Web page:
I read your article, and I am not disputing the findings of these engineers one bit. How could I? They performed their tests, are obviously very knowledgeable in their field, and did indeed find certain small benefits to crossdrilled rotors.

Yes, cooling capacity was increased even though the surface area was reduced due to increased airflow through the vent area and lower air resistance by being drilled , but the overall increase in dissipation was 10-20% keeping note of the fact that 2 different braking systems were being utilized, with the more performance-oriented system only yielding dissipation results of 10% better while the more street-oriented test yielded 20% better dissipation at increasing speeds. But why is that necessary? Why would you need any kind of heat dissipation when it comes to performance of street braking? Keep in mind that the 20% efficiency increase occurred at 99 mph, why would this be necessary for a street car on street pads? It's not.

As far as performance was concerned they never did reveal how much better the crossdrilled vs blanks were concerned in terms of braking output under various temps. They did say that there was obviously glazing on the blanks while the drilled had none, an obvious conclusion, but they noted that the glazing would actually reinforce the rotor, whereas the drilled version was obviously weaker by design, so the entire tradeoff would become negligible.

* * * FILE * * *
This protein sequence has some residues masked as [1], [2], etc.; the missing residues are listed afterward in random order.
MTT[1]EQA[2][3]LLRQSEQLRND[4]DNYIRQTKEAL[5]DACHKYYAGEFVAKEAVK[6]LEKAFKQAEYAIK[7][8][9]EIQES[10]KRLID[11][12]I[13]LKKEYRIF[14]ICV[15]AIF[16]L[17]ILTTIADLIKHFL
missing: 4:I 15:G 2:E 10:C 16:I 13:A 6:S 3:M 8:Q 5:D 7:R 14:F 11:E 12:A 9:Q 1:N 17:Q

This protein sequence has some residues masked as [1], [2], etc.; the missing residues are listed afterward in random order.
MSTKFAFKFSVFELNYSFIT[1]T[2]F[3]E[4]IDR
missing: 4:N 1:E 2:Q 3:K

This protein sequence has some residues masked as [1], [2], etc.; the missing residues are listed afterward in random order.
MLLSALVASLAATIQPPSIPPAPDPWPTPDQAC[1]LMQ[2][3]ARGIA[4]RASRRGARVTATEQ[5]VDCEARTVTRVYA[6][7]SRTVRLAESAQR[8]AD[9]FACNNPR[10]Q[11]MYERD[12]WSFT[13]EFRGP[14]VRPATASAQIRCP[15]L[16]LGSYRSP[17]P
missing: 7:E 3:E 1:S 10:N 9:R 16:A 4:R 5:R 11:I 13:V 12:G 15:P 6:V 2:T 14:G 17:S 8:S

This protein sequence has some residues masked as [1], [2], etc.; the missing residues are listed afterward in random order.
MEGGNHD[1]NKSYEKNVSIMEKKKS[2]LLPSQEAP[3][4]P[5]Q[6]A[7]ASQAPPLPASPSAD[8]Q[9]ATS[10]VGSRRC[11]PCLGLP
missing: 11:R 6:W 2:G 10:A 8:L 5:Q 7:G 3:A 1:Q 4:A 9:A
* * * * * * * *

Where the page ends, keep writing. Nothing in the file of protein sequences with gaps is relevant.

And finally the wet performance. They found that the blanks naturally fared better under 200C and the drilled did better above it, but only marginally. And at 400C the blanks actually did better than the drilled by a little. Again, a negligible result that basically winds up a moot for both.




The moral of this story? While crossdrilling might provide an edge under certain conditions the blanks also have their strongpoints in certain conditions, and basically the trade-offs are negligible all the way around. So yes, you gain MINIMAL gains at the expense of greater pad wear and less durability. Not something you'd want for a street car (which most of our civics basically are), especially at the higher cost for drilled vs blanks, but in the same regard it appears that many racing teams appreciate the benefit of pad longevity as well as rotor durability by using blanks. I believe an experienced racing driver would much rather prefer his pads last longer and his rotors don't grenade vs marginally better performance which can be negated by increased driver skill.